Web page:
NOTES FROM O’MALLEY: Former Gov. Martin O’Malley left a final entry in a blog to new Gov. Larry Hogan, offering some advice and insights into living in Government House and working in Annapolis. “The shame of your new duty is that the first thing you will be forced to give up — if you are not careful — is your solitude,” he wrote.  He went on to say speak about the children he meets on his walk to the State House and the inmates who work at the mansion, writes John Wagner of the Post.

IT FEELS GOOD NOW: Political commentator Barry Rascovar writes in Marylandreporter.com that, for at least a brief moment, Gov. Larry Hogan’s Era of Good Feeling ruled Annapolis. We’ll soon learn if his strong message of bipartisan harmony and mutual respect can survive the harsh reality of Hogan’s first, greatly diminished budget, which he’ll release Thursday.

  • Change came to Annapolis today with the inauguration of Lawrence J. Hogan Jr. as Maryland’s 62nd governor, just the third Republican to hold that post in the last half-century. But if his inaugural address and festivities are any indication, that change may be subtler than many would expect, opines the editorial board for the Sun.

INAUGURAL GALA: Thousands streamed into the Baltimore Convention Center on Wednesday evening for a gala celebrating the inauguration of Gov. Larry Hogan, reports Julie Scharper for the Sun. They shrugged off heavy fur coats, stamped road salt off high heels and straightened bow ties emblazoned with the flag of Maryland. This was their night to celebrate. Scharper talks with a number of Republicans at the event about their hopes for the new administration.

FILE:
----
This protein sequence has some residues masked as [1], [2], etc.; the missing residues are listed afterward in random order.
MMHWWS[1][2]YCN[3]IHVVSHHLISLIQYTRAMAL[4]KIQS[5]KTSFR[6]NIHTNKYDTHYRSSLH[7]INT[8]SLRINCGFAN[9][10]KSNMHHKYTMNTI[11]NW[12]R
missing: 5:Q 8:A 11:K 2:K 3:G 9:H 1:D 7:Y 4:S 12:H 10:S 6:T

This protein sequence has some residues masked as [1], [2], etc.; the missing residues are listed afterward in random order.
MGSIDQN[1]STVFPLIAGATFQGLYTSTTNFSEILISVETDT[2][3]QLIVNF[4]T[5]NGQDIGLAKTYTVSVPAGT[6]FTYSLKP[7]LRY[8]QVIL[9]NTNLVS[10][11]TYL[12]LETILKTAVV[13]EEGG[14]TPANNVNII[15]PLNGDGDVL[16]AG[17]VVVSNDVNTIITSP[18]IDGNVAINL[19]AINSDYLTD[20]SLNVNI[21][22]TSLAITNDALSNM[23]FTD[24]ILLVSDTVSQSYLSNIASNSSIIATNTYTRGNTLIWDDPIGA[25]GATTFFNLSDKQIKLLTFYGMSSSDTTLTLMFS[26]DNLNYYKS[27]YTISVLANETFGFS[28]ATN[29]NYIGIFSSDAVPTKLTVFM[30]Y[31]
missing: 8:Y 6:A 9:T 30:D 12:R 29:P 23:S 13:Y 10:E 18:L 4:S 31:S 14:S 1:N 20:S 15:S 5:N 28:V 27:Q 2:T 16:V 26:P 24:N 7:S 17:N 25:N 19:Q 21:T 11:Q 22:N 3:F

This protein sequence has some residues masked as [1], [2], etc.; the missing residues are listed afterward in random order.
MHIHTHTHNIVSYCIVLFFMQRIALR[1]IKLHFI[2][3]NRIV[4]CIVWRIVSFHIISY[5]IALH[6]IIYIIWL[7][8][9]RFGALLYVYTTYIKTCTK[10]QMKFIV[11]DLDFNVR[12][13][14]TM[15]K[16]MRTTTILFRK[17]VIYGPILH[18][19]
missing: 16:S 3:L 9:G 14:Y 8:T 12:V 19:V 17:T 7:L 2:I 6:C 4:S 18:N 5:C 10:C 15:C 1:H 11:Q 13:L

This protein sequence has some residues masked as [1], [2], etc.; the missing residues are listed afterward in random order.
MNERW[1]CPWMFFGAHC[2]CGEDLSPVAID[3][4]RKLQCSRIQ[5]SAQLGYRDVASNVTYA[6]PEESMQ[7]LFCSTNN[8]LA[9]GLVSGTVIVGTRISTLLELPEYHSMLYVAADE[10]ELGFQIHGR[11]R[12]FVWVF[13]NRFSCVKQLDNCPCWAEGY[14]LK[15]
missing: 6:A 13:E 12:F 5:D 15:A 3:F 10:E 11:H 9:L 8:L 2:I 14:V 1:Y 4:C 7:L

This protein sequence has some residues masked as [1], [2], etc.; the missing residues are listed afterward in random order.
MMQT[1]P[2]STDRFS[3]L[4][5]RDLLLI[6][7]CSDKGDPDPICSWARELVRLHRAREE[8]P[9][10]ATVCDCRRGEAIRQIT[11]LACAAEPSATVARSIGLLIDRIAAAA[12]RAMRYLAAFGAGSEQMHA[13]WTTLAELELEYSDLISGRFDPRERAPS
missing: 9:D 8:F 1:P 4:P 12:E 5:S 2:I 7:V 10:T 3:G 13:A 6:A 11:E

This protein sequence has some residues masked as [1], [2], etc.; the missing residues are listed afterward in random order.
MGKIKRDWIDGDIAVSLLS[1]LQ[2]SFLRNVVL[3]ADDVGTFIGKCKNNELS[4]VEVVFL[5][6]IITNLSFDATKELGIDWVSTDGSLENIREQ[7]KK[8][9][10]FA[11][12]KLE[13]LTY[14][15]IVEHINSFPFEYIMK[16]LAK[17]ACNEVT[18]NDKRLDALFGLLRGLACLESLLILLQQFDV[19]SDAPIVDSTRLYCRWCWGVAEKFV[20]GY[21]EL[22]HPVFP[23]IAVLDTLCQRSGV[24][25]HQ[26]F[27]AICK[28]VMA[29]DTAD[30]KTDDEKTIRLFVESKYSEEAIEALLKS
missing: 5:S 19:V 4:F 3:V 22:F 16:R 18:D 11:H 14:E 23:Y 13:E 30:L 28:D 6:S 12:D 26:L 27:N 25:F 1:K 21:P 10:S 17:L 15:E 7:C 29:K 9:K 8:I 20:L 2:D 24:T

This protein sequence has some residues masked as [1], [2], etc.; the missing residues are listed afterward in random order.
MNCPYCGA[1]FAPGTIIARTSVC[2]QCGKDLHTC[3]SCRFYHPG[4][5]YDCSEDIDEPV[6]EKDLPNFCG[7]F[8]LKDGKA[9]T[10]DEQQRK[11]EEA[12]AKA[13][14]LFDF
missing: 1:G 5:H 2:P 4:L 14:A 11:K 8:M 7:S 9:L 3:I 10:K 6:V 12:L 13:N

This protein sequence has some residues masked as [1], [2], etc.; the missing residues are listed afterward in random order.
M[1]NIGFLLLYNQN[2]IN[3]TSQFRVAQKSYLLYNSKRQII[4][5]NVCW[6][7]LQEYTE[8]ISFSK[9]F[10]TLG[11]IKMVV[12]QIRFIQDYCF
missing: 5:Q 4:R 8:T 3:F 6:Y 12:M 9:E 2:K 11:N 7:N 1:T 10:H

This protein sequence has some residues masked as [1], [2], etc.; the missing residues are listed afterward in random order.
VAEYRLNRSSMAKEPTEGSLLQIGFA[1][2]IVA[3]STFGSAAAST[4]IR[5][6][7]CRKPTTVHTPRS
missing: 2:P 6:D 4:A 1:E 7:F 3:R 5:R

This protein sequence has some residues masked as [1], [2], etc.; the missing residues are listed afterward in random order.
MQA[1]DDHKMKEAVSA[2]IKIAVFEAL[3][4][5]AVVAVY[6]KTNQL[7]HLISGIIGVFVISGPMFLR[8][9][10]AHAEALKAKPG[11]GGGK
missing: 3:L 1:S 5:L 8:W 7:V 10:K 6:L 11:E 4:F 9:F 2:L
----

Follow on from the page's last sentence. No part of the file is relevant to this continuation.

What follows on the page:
A FAMILY AFFAIR: Timothy Wheeler of the Sun writes that during the inaugural festivities, one little family member was competing with the new governor for attention. Larry Hogan’s 2-year-old granddaughter, Daniella Velez, fidgeted at times in the snowy cold as the singing, prayers and speaking droned on. During his address, Hogan acknowledge the love and support of his wife and daughters and the teachings of his father, former Rep. Lawrence Hogan Sr., who had bucked the Republican Party to call for President Richard Nixon’s impeachment in 1974.

SEAT PLEASANT MAYOR TAKES A SEAT: Among those witnessing the swearing-in of Gov. Larry Hogan on Wednesday was Seat Pleasant Mayor Eugene Grant, who gained infamy last year after being evicted from his office in the municipal building and pitching a pop-up tent to meet with constituents, Arelis Hernandez reports in the Post.

QUICK ‘CHANGED:’ Rebecca Lessner of MarylandReporter.com writes that Republicans from the House and Senate kicked off inaugural celebrations early Wednesday, by hoisting a large yellow banner marked “Changed!” outside the back gate to Government House, the governor’s mansion. Sen. Wayne Norman of Harford County, who spearheaded its creation  and hanging of the banner, pointed across the street to his window in the James Senate Office Building, where he would be able to enjoy the new view until it was taken down, which happened within 90 minutes of its display.

BROWN CHECKED OUT: Lt. Gov. Anthony G. Brown officially left office Wednesday but one could make the case that he might have checked out a whole lot earlier, writes Bryan Sears for the Daily Record. Brown, who earned $125,000 annually — roughly $10,000 a month in taxpayer money — had been largely absent from the State House. His official Twitter accounts have been dormant since mid-December.